can build a house. The Expos actually left Guerrero at Double A
this year so that his attitude wouldn't be spoiled. He would
have been promoted, but Triple A Ottawa is not in the playoffs
and has some unhappy veterans, so Guerrero remains at
Harrisburg, where there's a great atmosphere and a pennant race.
There's a chance Guerrero won't be called up because nowadays
general managers don't want players unnecessarily accruing
service time, but he'll definitely compete for an every-day job
in Montreal in '97. Mets scout Carmen Fusco says Guerrero is "as
complete a player as I've ever seen."

--Dmitri Young, first baseman, Cardinals. This switch-hitter is
batting .334 with 15 homers and 15 steals for Triple A
Louisville. He was the fourth overall pick in the '91 draft, and
recently he has helped his stock rise by dropping some 20
pounds, to 240. (Last year with Double A Arkansas, Young heard
chants of "Pork Chop!" from the fans in Wichita.)

--Mike Cameron, outfielder, White Sox. He is hitting .293 with
27 homers and 70 RBIs for Double A Birmingham and should replace
Danny Tartabull in right next year.

--Nomar Garciaparra, shortstop, Red Sox. A brilliant defensive
player and a born leader, Garciaparra could move shortstop John
Valentin to second base or third (if third baseman Tim Naehring
were to become a free agent and leave) next year.

NO ROOM IN THE HALL

Although no players were voted into the Hall of Fame this year
(except those inducted by the veterans' committee), there might
soon be a logjam at the gates of Cooperstown. And some deserving
players are going to be left out in the crush because it's
unlikely that the Baseball Writers Association of America will
induct, say, six players in any year. In 1999 five players with
Hall credentials will be eligible: Nolan Ryan, Robin Yount and
George Brett are locks for induction, Carlton Fisk is highly
probable and Dale Murphy is borderline. In 2000, Goose Gossage
(possible) and Jack Morris (shaky) head the list of newly
eligible players. Then in 2001, Kirby Puckett and Dave Winfield
are sure bets. And the following year Ozzie Smith should be
inducted, and he'll be joined by Eddie Murray and Dennis
Eckersley, if those two call it quits after this season.

One of the players who could get overlooked in the clutter of
candidates is outfielder Andre Dawson, who last week announced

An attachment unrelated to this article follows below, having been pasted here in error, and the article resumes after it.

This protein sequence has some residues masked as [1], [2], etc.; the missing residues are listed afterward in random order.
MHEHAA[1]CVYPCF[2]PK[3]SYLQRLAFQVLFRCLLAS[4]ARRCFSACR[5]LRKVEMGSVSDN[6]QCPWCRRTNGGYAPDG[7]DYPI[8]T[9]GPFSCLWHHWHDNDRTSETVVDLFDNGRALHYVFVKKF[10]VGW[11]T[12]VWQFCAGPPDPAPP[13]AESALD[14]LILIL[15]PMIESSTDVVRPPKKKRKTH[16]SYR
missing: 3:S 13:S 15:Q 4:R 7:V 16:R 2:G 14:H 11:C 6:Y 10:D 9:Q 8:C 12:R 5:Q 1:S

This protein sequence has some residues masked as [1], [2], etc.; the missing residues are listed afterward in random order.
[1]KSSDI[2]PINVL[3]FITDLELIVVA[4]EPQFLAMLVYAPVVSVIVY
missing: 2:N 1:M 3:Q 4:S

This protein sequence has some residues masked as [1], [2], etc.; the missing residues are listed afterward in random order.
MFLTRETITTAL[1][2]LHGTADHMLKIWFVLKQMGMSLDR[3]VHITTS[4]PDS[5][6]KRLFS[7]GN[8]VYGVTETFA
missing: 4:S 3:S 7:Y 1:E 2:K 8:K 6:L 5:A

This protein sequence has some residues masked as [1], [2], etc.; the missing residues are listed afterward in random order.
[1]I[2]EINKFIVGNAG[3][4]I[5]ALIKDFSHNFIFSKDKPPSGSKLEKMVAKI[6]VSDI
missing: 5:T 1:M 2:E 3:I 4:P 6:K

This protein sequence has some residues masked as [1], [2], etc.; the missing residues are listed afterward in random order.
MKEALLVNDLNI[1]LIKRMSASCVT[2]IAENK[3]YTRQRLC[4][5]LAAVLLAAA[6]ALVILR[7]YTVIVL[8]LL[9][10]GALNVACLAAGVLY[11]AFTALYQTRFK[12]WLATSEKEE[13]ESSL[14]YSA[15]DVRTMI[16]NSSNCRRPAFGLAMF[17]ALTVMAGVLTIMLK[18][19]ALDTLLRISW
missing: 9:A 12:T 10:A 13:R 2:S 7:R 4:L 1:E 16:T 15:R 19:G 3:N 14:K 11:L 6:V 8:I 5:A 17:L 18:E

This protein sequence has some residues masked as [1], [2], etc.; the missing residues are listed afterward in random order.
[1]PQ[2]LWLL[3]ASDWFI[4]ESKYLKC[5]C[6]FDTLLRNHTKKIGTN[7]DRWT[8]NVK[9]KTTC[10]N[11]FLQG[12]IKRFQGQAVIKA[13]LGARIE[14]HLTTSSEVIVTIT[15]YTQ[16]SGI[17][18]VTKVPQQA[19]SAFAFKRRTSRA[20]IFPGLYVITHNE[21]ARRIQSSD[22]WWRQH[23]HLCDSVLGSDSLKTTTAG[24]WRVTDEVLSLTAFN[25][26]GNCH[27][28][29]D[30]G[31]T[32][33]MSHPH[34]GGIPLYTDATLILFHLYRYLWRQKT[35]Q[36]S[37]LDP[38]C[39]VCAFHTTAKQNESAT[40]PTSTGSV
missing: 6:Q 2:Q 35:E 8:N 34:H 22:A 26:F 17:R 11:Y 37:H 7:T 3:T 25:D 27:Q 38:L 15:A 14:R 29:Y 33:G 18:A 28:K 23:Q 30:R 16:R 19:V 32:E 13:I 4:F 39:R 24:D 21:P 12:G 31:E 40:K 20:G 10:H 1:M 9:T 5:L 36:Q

his retirement, effective at the end of the season. His omission
would be a shame: The Hawk belongs in the Hall.

Dawson has a career average of .280 (Ralph Kiner and Reggie
Jackson are the only Hall of Fame outfielders with lower
lifetime batting averages), but he has 437 homers (only Dave
Kingman, with 442, has more and is not in the Hall), 1,587 RBIs
(more than Hall of Famers Willie McCovey and Willie Stargell)
and 314 steals. Bobby Bonds, Barry Bonds and Willie Mays are the
only others in the 300-homer, 300-steal club. Dawson also has
had more than 50 extra-base hits in 13 seasons. The only
National League players who had more were Hank Aaron (18
seasons) and Stan Musial (16). And Dawson was the MVP in 1987
with the Cubs, becoming the first player voted MVP from a
last-place team.

Dawson won eight Gold Gloves and had one of the strongest
throwing arms in history. "And as far as character, there was no
one better," says Phillies coach Larry Bowa. Dawson played hard
every night even though he had sore, scarred knees most of the
last seven years of his career. Some of his numbers may be
borderline for the Hall, but his class should put him in.

SHORT HOPS

Orioles DH Eddie Murray has led a Baltimore resurgence by
hitting seven homers in fewer than 100 at bats since returning
to the O's in a trade on July 21. At week's end he needed only
two homers to reach 500 for his career, and he recently passed
another milestone that put him in exclusive company: He hit into
his 300th double play. Here are the top five in that category
since World War II (accurate records weren't kept before then):
Hank Aaron (328), Carl Yastrzemski (323), Dave Winfield (319),
Jim Rice (315) and Murray (303)....Through Sunday, Reds reliever
Lee Smith needed five more appearances to pass Lindy McDaniel
(987) for the most career appearances by a pitcher who has never
pitched in a World Series.

COLOR PHOTO: AL TIELEMANS The journey from Curacao to Atlanta has been a quick swing for 19-year-old Andruw Jones. [Andruw Jones batting]